Maximising and controlling natural light and ventilation is one of the most critical things to focus on in terms of health benefits. Getting this right means considering the fabric and construction elements of the building at the outset to a project. Consider providing large windows with stylish safety screens fixed to opening panels to allow them to fully open to increase air supply and the chance to cool internal spaces naturally. Secure screens are preferable to relying solely on restrictors that only allow a 20mm gap for air to circulate. Maximise views and lay-out rooms considering their orientation and what can be seen from the window. Make the most of dual aspect opportunities for apartments and shared lounges or consider open plan living as this gives a sense of space and views out from all areas.
Private external spaces such as balconies and terraces are essential and communal spaces linked to outdoor amenity brings the outdoors in. Communal areas don’t always need to be south facing as these often remain closed off with blinds and curtains to control the sunlight so consider a range of orientations or outdoor awnings. Roof terraces offer spectacular views and areas which are often not overlooked and give another exciting opportunity to socialise outdoors. Open-air circulation areas such as deck access or corridors with openable screens are ideal and create interest, character and prevent overheating. Spontaneous interaction from balconies and open decks keep people connected. Opening roof lights in circulation areas and lightwells or atria are great to purge stale air and to help cool in the hotter months.
Gardens and external amenity are of great importance and should be provided wherever possible. Designing gardens as a series of rooms and spaces with activity lawns for flexible uses. Sheltered seating areas enable residents to socialise outside and potentially to have visitors without risking spread of infection. Being able to enjoy outdoor projects such as horticultural or keeping pets (communally or privately) will encourage more meaningful time outside.
The use of technology has increased exponentially during the pandemic and this will become the norm for us as a means to improve communication, entertainment, personal healthcare, remote monitoring, online shopping and automated window and door openings to reduce touch points. Building management systems can control systems that respond to changes in temperature or occupancy to create comfort and good ventilation.
Entrances, exits and movement
It would be prudent to provide permanent or at least temporary handwashing stations close to highly trafficked entrances, washing is proven to be more effective than hand sanitiser. The ability to have separate staff entrances will enable staff to change their clothing prior to entry and exit to avoid cross contamination during a period of infection alert. Similarly, providing holding areas for deliveries and consideration given to an undercover holding / waiting area for visitors prior to entry into the building. A dedicated visiting space with dual access entrance and separating glass screens for relatives or professionals to meet with residents safely and in the warm during lock down scenarios.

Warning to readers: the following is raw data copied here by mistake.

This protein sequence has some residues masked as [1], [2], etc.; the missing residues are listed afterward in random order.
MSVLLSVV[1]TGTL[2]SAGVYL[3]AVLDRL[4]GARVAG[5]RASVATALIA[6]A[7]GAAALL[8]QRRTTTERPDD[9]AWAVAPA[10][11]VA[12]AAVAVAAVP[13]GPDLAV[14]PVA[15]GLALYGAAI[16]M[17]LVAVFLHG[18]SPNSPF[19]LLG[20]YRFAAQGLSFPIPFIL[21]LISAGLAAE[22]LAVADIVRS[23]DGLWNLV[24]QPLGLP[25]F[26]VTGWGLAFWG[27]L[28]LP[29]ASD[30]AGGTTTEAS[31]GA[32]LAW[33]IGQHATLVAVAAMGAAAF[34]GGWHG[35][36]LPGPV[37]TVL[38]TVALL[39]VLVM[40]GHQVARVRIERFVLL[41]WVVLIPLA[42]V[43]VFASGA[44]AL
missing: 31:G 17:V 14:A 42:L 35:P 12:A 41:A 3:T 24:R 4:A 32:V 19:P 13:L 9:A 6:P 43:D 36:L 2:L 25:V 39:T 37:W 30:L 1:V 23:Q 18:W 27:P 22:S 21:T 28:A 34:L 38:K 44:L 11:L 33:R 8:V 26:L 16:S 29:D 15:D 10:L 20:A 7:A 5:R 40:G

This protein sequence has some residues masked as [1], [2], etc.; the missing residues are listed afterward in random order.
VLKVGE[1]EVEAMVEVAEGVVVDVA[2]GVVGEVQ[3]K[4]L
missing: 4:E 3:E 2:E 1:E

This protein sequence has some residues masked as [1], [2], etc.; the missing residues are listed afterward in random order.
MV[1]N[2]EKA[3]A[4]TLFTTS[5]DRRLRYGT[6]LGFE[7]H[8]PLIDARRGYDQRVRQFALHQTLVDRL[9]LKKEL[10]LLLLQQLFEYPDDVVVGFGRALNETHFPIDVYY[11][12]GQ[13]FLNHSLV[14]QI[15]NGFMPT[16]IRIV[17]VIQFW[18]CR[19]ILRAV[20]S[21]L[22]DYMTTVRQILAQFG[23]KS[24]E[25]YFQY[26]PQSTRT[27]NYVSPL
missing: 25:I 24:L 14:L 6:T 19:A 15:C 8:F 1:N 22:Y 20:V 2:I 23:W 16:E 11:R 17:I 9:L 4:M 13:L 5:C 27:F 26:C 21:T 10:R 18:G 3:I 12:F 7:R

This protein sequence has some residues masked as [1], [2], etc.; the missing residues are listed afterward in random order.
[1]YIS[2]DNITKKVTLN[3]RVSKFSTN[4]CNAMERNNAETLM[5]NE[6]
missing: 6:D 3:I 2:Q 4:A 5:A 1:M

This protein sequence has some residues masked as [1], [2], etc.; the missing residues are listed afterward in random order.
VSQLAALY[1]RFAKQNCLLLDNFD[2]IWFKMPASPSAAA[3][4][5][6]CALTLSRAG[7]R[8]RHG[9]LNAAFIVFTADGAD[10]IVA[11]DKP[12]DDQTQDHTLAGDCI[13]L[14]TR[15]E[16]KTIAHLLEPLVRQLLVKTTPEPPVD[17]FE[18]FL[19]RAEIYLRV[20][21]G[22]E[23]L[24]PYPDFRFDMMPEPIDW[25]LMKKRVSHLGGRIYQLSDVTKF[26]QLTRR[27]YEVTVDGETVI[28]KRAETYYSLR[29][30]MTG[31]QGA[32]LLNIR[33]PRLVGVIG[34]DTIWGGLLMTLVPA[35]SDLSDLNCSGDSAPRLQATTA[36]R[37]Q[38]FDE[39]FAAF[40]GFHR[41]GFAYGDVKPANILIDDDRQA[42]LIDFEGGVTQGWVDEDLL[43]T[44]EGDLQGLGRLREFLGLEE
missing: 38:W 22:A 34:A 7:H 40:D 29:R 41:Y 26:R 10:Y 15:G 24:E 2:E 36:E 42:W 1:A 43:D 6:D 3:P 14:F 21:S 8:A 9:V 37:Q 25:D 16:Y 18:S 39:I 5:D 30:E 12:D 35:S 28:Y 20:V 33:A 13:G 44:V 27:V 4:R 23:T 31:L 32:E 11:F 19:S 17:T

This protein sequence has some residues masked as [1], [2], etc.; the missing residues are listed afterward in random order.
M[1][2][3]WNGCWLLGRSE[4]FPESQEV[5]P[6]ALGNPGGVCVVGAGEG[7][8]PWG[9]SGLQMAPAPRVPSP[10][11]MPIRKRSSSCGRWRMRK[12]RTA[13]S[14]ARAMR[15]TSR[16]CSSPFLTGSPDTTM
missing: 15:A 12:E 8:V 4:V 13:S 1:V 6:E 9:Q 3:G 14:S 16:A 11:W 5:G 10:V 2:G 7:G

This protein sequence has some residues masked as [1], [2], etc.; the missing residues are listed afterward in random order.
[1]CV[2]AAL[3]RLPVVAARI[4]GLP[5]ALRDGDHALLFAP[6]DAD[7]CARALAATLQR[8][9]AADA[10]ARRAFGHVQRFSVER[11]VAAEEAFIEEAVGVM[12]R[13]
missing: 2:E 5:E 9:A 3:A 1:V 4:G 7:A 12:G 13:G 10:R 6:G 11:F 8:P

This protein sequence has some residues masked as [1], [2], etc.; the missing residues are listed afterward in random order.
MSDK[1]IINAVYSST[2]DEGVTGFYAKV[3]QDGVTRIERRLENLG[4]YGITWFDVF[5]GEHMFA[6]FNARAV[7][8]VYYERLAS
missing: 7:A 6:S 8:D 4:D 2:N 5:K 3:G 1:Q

Zoning within buildings
Designating the building into zones can help to control spread of infection at any time, provide sanitation stations at entry to each zone or floor or within lift and stairs lobbies, provide dedicated cleaning stores and equipment for each zone/floor and consider alternative routes out or access to garden areas to reduce interaction with others when necessary.
Another critical area to get right is mechanical ventilation with consideration for good fresh air supply with flow to avoid spreading or recirculating contaminated air. Controlling humidity levels has proven benefits to health and the spread of airborne pathogens. HEPA Filters and UVC light air purification can be considered for use in high occupancy areas. Consulting an experienced engineer early on in the design stage is important.
Storage and flexibility
Designing-in flexible communal spaces by using moveable walls and screens to open up or close down spaces. Flexibility often requires more storage for different furniture to suit activities. Storage for bulky items such as PPE, testing kits and possibly vaccination equipment for annual programmes. Space for use as health and wellbeing training spaces to educate regarding how to stay safe.
Surfaces, materials and fittings
Specify easy to clean designs e.g., wall mounted cupboards and WC pans along with microbial materials particularly for high touch areas. Copper also has amazing anti-viral properties and can be impregnated into other materials.
Location and place making
Being isolated and lonely can be as detrimental to health as being ill. Care homes and later living apartments should be located within communities, close to facilities. Central locations work well when adjacent to vibrant public spaces as they provide opportunities for intergenerational interaction or just a chance to experience activity as a passive participant.
This is a global issue and one we are working closely on with our colleagues in Spain, Australia, New Zealand, and Malaysia to understand how we can all benefit from the lessons of the last 12 months.
Whilst design is important to us, we focus on more than just that to offer strategic advice and research for the benefit of our clients in order to improve lives.
Anne-Marie Nicholson is principal at Life3A